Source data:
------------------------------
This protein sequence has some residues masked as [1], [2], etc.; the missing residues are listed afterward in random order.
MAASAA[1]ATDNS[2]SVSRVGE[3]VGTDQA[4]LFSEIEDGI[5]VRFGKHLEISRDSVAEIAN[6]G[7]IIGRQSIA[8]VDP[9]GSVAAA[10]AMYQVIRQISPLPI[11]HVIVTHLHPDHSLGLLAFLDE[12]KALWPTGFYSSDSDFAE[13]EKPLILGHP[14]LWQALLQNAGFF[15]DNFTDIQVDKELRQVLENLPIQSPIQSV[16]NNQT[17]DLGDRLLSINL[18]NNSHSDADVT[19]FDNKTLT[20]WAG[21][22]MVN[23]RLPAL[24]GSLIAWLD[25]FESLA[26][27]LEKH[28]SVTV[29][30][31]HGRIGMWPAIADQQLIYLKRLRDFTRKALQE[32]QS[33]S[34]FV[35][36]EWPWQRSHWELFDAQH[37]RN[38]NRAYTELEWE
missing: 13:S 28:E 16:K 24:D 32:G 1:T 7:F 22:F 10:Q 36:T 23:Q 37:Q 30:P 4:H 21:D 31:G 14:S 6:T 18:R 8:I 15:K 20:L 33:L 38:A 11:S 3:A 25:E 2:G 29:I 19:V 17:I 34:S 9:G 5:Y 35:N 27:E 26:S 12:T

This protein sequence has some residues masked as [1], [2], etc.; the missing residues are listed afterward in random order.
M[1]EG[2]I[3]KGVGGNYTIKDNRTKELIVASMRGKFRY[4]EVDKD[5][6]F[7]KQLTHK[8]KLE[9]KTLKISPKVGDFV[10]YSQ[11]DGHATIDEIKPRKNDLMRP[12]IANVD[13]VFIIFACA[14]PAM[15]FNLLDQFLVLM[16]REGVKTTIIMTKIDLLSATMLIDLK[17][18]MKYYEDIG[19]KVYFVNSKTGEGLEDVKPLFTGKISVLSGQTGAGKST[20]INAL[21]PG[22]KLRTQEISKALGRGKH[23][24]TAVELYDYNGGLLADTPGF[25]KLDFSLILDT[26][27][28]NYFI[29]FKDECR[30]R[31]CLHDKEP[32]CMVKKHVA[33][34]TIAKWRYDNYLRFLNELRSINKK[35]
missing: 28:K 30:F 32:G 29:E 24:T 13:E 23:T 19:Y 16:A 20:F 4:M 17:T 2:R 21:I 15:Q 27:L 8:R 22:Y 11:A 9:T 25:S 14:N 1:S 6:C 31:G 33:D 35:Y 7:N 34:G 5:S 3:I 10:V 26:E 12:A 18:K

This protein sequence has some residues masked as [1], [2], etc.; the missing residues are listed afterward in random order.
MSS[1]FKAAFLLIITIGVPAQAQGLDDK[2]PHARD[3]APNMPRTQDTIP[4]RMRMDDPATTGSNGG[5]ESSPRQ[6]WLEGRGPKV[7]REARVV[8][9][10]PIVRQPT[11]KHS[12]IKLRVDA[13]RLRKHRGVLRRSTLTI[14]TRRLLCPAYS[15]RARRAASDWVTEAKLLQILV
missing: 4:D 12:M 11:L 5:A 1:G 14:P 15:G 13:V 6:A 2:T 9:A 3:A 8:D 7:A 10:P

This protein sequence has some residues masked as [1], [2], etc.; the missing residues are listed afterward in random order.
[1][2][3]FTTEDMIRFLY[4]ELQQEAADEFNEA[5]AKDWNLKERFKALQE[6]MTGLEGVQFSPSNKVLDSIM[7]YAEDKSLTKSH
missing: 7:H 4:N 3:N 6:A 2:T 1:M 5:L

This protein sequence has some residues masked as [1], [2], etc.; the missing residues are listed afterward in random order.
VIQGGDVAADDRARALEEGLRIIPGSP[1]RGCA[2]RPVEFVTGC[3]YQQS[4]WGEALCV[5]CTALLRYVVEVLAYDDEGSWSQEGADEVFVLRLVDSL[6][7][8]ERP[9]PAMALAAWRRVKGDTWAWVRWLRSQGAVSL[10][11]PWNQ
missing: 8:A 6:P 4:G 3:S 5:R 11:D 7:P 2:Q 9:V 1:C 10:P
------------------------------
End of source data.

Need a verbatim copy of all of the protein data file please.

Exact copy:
This protein sequence has some residues masked as [1], [2], etc.; the missing residues are listed afterward in random order.
MAASAA[1]ATDNS[2]SVSRVGE[3]VGTDQA[4]LFSEIEDGI[5]VRFGKHLEISRDSVAEIAN[6]G[7]IIGRQSIA[8]VDP[9]GSVAAA[10]AMYQVIRQISPLPI[11]HVIVTHLHPDHSLGLLAFLDE[12]KALWPTGFYSSDSDFAE[13]EKPLILGHP[14]LWQALLQNAGFF[15]DNFTDIQVDKELRQVLENLPIQSPIQSV[16]NNQT[17]DLGDRLLSINL[18]NNSHSDADVT[19]FDNKTLT[20]WAG[21][22]MVN[23]RLPAL[24]GSLIAWLD[25]FESLA[26][27]LEKH[28]SVTV[29][30][31]HGRIGMWPAIADQQLIYLKRLRDFTRKALQE[32]QS[33]S[34]FV[35][36]EWPWQRSHWELFDAQH[37]RN[38]NRAYTELEWE
missing: 13:S 28:E 16:K 24:D 32:G 1:T 7:F 22:F 10:Q 36:T 23:Q 37:Q 30:P 4:H 21:D 31:G 14:S 6:T 18:R 8:I 15:K 20:L 33:L 38:A 11:S 3:A 25:E 2:G 29:I 19:V 17:I 34:S 9:G 5:Y 35:N 27:E 26:S 12:T

This protein sequence has some residues masked as [1], [2], etc.; the missing residues are listed afterward in random order.
M[1]EG[2]I[3]KGVGGNYTIKDNRTKELIVASMRGKFRY[4]EVDKD[5][6]F[7]KQLTHK[8]KLE[9]KTLKISPKVGDFV[10]YSQ[11]DGHATIDEIKPRKNDLMRP[12]IANVD[13]VFIIFACA[14]PAM[15]FNLLDQFLVLM[16]REGVKTTIIMTKIDLLSATMLIDLK[17][18]MKYYEDIG[19]KVYFVNSKTGEGLEDVKPLFTGKISVLSGQTGAGKST[20]INAL[21]PG[22]KLRTQEISKALGRGKH[23][24]TAVELYDYNGGLLADTPGF[25]KLDFSLILDT[26][27][28]NYFI[29]FKDECR[30]R[31]CLHDKEP[32]CMVKKHVA[33][34]TIAKWRYDNYLRFLNELRSINKK[35]
missing: 28:K 30:F 32:G 29:E 24:T 13:E 23:T 19:Y 16:A 20:F 4:M 17:T 2:R 21:I 15:Q 27:L 8:R 22:Y 11:A 9:T 25:S 14:N 1:S 6:C 31:G 33:D 35:Y 7:N 34:G 5:S 3:I 10:V 26:E 12:A 18:K

This protein sequence has some residues masked as [1], [2], etc.; the missing residues are listed afterward in random order.
MSS[1]FKAAFLLIITIGVPAQAQGLDDK[2]PHARD[3]APNMPRTQDTIP[4]RMRMDDPATTGSNGG[5]ESSPRQ[6]WLEGRGPKV[7]REARVV[8][9][10]PIVRQPT[11]KHS[12]IKLRVDA[13]RLRKHRGVLRRSTLTI[14]TRRLLCPAYS[15]RARRAASDWVTEAKLLQILV
missing: 4:D 12:M 11:L 5:A 1:G 14:P 15:G 13:V 6:A 2:T 9:A 3:A 8:D 7:A 10:P

This protein sequence has some residues masked as [1], [2], etc.; the missing residues are listed afterward in random order.
[1][2][3]FTTEDMIRFLY[4]ELQQEAADEFNEA[5]AKDWNLKERFKALQE[6]MTGLEGVQFSPSNKVLDSIM[7]YAEDKSLTKSH
missing: 7:H 4:N 3:N 6:A 2:T 1:M 5:L

This protein sequence has some residues masked as [1], [2], etc.; the missing residues are listed afterward in random order.
VIQGGDVAADDRARALEEGLRIIPGSP[1]RGCA[2]RPVEFVTGC[3]YQQS[4]WGEALCV[5]CTALLRYVVEVLAYDDEGSWSQEGADEVFVLRLVDSL[6][7][8]ERP[9]PAMALAAWRRVKGDTWAWVRWLRSQGAVSL[10][11]PWNQ
missing: 8:A 6:P 4:G 3:S 5:R 11:D 7:P 2:Q 9:V 1:C 10:P